Rather than examining why live anthrax was mailed to nearly 200 labs, worldwide, the United States Department of Defense “Committee for Comprehensive Review of DoD Laboratory Procedures, Processes, and Protocols Associated with Inactivating Bacillus anthracis Spores” has produced a report which essentially whitewashes the activities going on at Dugway Proving Ground, a military base in Utah.
In Spring of 2015, Dugway was found to have sent multiple lots of live anthrax to a number of labs. As the scandal grew, more and more labs were added to the list of those which received the deadly pathogen, sent via FedEx. The final count of labs receiving the live killer agent included labs in all fifty states and nine foreign countries.
The DoD report, published January 13, states that “A single root cause for shipping viable BA (live anthrax) samples could not be identified. DoD personnel appear to have followed their own protocols correctly.” The report goes on to determine that “the committee found inherent deficiencies in protocols for three phases in the production of inactive spores that could lead to non-sterile products: 1) radiation dosing, 2) viability testing, and 3) aseptic operations (contamination prevention).”
The report discusses why post inactivation viability testing did not detect the presence of live anthrax and why spores may have survived the irradiation process. A series of recommendations include “enhancement of quality assurance, a more extensive scientific peer review process, and improvements in program management for inactivation and viability testing of BA” (live anthrax).
Steve Erickson, of the Citizens Education Project in Utah, finds the lack of oversight at Dugway to be problematic. “We’ve been watchdogging Dugway since 1988,” Erickson declared in an interview this past week. He has found the defense base to be “less than transparent,” and states that Dugway is “conducting experiments which could be considered to be potentially dangerous and of questionable value.”
Erickson remembers that a state committee was formed in the 1990s to oversee Dugway. “It died on the vine,” he states. “They simply couldn’t get any information out of Dugway as to what they were doing over there.”
More Anthrax Fallout at Dugway
And when we say “anthrax fallout,” we mean that literally. Dugway Proving Ground has performed open air anthrax experiments going back as far as at least 1955. One of these experiments involved dropping anthrax “bomblets” on live monkeys at the Proving Ground. According to a recent article in the Salt Lake Tribune, the Army failed to document the effectiveness of these tests.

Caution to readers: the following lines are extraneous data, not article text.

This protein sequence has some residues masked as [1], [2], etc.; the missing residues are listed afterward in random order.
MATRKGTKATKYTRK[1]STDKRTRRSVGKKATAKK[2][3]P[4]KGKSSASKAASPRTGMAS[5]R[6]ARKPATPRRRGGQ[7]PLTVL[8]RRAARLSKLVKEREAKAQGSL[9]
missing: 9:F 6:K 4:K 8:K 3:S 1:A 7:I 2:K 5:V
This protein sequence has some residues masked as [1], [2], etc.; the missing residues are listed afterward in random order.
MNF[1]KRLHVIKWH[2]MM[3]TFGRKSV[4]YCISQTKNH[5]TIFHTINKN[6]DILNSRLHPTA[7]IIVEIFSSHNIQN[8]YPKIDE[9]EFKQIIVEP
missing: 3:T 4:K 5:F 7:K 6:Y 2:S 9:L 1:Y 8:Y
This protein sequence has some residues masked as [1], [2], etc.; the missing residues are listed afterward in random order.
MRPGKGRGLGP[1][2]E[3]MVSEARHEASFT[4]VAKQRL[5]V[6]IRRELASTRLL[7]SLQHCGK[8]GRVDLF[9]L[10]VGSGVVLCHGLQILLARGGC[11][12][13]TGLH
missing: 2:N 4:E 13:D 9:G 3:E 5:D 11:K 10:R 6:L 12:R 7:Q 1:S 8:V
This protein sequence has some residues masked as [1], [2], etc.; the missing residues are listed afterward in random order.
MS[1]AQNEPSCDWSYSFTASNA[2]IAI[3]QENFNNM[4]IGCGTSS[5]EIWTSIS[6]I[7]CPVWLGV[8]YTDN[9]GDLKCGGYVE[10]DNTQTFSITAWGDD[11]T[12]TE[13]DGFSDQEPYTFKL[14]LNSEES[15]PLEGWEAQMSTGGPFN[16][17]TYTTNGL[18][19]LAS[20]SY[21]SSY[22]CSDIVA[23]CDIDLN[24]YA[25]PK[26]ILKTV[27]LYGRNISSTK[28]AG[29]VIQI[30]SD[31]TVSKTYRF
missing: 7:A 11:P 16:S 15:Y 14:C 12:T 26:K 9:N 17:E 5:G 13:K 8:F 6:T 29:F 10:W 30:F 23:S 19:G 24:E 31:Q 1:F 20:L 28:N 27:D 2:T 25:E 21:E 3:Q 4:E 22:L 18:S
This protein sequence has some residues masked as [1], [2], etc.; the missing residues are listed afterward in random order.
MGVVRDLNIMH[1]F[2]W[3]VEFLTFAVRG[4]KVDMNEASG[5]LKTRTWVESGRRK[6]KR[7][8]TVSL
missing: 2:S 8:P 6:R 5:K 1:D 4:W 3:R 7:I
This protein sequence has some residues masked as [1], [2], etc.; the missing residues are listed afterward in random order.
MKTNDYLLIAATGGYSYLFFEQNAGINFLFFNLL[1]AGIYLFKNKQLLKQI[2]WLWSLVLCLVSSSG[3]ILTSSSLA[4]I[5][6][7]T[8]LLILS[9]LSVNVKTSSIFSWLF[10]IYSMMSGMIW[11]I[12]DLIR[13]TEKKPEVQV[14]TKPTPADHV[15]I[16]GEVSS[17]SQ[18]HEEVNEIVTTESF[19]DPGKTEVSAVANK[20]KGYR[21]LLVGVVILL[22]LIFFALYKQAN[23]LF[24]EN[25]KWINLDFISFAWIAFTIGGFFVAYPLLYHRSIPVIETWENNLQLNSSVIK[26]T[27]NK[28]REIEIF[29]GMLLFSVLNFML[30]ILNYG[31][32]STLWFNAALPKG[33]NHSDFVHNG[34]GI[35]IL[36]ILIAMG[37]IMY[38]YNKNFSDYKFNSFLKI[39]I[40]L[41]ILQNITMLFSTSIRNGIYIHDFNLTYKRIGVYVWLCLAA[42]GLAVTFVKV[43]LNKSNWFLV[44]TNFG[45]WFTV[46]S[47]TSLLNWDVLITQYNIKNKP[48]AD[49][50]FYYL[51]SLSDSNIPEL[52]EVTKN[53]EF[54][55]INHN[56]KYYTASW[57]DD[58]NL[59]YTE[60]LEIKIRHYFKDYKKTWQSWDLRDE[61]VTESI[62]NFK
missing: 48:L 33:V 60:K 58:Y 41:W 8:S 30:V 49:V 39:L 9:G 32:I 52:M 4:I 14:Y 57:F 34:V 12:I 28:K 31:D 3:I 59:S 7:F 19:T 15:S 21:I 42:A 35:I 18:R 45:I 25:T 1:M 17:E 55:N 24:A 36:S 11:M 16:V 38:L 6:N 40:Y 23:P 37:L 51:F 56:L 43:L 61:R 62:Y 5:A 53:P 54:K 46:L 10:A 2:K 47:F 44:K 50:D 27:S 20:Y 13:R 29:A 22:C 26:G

The romance between Dugway and anthrax has been going on at least sixty years. When President Nixon discontinued the US’s offensive biological weapons program back in 1969, the only thing that apparently changed was the language of the biological weapons experiments. As it was no longer acceptable to produce weapons grade anthrax as an offensive weapon, the language of the work reported that weapons grade anthrax was produced in order to test countermeasures.
However, with so many national and international labs working on anthrax, it is curious that not even an approved second generation anthrax vaccine has been produced. The initial anthrax vaccine, given to troops in the Gulf War, has been thought to produce “Gulf War Syndrome.”
According to a confidential source with former military connections, Dugway Proving Ground has been conducting anthrax experiments in pursuit of weaponizing the deadly germ at least since the 1970s and on through the 1990s, at which point the source no longer had direct access to Dugway. According to the source, some of the biological and chemical agent experiments were taking place in underground structures and some in open air.
Dugway Proving Ground lies on 1300 square miles 85 miles southwest of Salt Lake City in Tooele County, Utah. The sprawling complex, which is dedicated to weapons testing, is actually as large as a small East Coast stat.
No one Knows What Is In The Bunkers
There are reportedly entire areas of Dugway which can only be entered in a full protective biohazard or chemsuit. Biological and chemical weapons lie buried in bunkers, deep in the Proving Ground, some of which are simply too “hot” to approach without protective gear. The bunkers, states the source, were originally constructed to store munitions and other weapons and may contain weapons that no one has accurately logged in and therefore are considered too dangerous to dig up.
Recently, Senator Orrin Hatch (R-Utah) sponsored a bill which proposes to withdraw a chunk of land from the Bureau of Land Management and swap it out with other parcels of federal land, in order to “facilitate enhanced weapons testing and pilot training.”
Steve Erickson is concerned that this exchange will provide a greater buffer zone for Dugway’s tests. “One of the designated parcels, called the Southern Triangle, is contiguous with border of Dugway, “ states Erickson.
Erickson wants to know why so many labs, worldwide, are working on anthrax. “Making access to these pathogens available to hundreds of labs increases by many orders of magnitude the risk involved,” states Erickson. Erickson regrets that the Department of Defense failed to address this issue and calls the DoD report “A missed opportunity at best and a whitewash at worst.”
One of the compelling attributes of anthrax is that there is no human to human transmission of the disease. In other words, one may potentially (and safely) infect a target population without running the risk of exposure to the disease.
Janet C. Phelan, investigative journalist and human rights defender that has traveled pretty extensively over the Asian region, an author of a tell-all book EXILE, exclusively for the online magazine “New Eastern Outlook”.